Using spark OES for metal injection molding

Since its first demonstration back in the 1930s, metal injection molding (MIM) has become an essential metal fabrication technique. MIM at a basic level is the formation of small metal shapes from a metal powder that is fused together. This enables highly complex shapes to be created with almost no waste – keeping costs and waste down. The final components are almost 100% dense, with higher strength than die-casting, better tolerances than investment or sand casting, and greater shape complexity than traditional machining techniques.

MIM has been a mainstream production technique since the 1970s, where it was used for dental orthodontic brackets, watch cases and firearms. Today, however, MIM technology is enabling the manufacture of complex components for high-performance applications, such as dental implants, artificial joints, pacemakers, and jet engines. 

Why is certification and chemical analysis crucial?

As with other metal-forming processes, the composition of the starting powder determines the composition and specification of the finished component. The performance and the longevity of the part is also affected by the presence of impurities, and the component must adhere to local, state, and federal statutory requirements. Chemical analysis plays a huge part in ensuring components meet customer specification, statutory requirements, and internal quality control. 

In metal injection molding there are three main methods for alloying: elemental, pre-alloy, and master alloy. The type of starting powder chosen depends on the alloy method; either pre-mixed or manually blended to achieve the right composition.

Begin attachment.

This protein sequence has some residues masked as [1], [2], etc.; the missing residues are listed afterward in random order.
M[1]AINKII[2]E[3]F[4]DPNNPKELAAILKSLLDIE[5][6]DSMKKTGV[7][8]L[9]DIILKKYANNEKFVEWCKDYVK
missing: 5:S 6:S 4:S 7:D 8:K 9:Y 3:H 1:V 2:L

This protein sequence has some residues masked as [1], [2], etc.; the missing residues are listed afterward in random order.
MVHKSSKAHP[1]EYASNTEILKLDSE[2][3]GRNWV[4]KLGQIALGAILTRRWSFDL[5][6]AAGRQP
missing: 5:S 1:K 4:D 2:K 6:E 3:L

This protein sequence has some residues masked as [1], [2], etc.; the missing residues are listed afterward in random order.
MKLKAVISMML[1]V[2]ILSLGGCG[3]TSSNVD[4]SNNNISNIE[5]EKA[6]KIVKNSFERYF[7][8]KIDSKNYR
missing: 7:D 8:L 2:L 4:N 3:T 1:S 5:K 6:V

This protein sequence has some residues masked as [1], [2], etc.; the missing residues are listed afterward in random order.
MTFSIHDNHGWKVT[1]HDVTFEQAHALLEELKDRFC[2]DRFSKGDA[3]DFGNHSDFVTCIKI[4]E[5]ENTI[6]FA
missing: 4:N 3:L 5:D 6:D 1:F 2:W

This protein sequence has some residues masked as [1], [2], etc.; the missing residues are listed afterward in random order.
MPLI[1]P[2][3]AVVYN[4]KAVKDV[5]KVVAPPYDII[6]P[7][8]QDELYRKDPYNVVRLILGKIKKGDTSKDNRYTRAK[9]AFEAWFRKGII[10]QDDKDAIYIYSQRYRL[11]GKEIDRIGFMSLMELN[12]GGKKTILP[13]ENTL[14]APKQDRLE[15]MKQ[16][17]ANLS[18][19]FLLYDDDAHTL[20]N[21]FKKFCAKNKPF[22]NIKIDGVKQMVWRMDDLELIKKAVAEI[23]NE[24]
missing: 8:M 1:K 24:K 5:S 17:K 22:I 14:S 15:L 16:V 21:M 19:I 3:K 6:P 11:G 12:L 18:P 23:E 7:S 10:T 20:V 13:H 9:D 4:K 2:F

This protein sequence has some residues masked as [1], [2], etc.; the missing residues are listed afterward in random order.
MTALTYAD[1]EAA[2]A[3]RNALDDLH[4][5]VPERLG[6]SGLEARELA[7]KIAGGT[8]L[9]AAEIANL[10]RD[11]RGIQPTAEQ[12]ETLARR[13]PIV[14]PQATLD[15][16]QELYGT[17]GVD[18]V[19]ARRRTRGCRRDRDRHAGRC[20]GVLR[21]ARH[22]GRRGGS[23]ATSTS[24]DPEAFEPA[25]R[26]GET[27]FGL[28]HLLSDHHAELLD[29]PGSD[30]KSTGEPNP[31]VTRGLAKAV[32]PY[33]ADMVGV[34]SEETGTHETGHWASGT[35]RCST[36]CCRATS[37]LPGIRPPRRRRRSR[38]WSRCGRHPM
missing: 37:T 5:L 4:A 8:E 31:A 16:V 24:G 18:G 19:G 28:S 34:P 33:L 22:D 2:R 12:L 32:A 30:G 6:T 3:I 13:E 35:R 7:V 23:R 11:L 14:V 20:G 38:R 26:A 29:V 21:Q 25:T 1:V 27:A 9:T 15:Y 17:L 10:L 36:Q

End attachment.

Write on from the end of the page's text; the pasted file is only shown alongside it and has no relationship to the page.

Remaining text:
For the elemental method, powders of individual elements must be blended in the right ratios to yield the correct composition after alloying.

The pre-alloy process can use a powder that precisely matches the composition of the final alloy specification.

The master alloy approach uses an elemental powder with the addition of specific alloying components. The majority of MIM stainless steel components and some low-alloy steel components are produced in this way. For example, a MIM part from 316L stainless steel is produced by combining one part of a 55Cr38Ni7Mo master alloy with two parts carbonyl iron powder.

It’s essential to verify the composition of raw powders before molding to ensure they meet the required specification for maximum yield and minimal scrap. Due to the complexity of the alloying process, the composition of the finished components must also be checked before shipping to ensure good quality and performance This is doubly important for components made for critical applications, such as medical implants or jet engine parts. This is where spark optical emission spectroscopy (OES) really delivers.

OES: A trusted technique for sensitive applications

Optical emission spectroscopy is the ideal analysis technique for verifying the composition of MIM parts. It’s extremely accurate and precise, which is why OES has been used for decades for the most sensitive of applications, including melt control and tramp and trace element detection in metal fabrication facilities worldwide.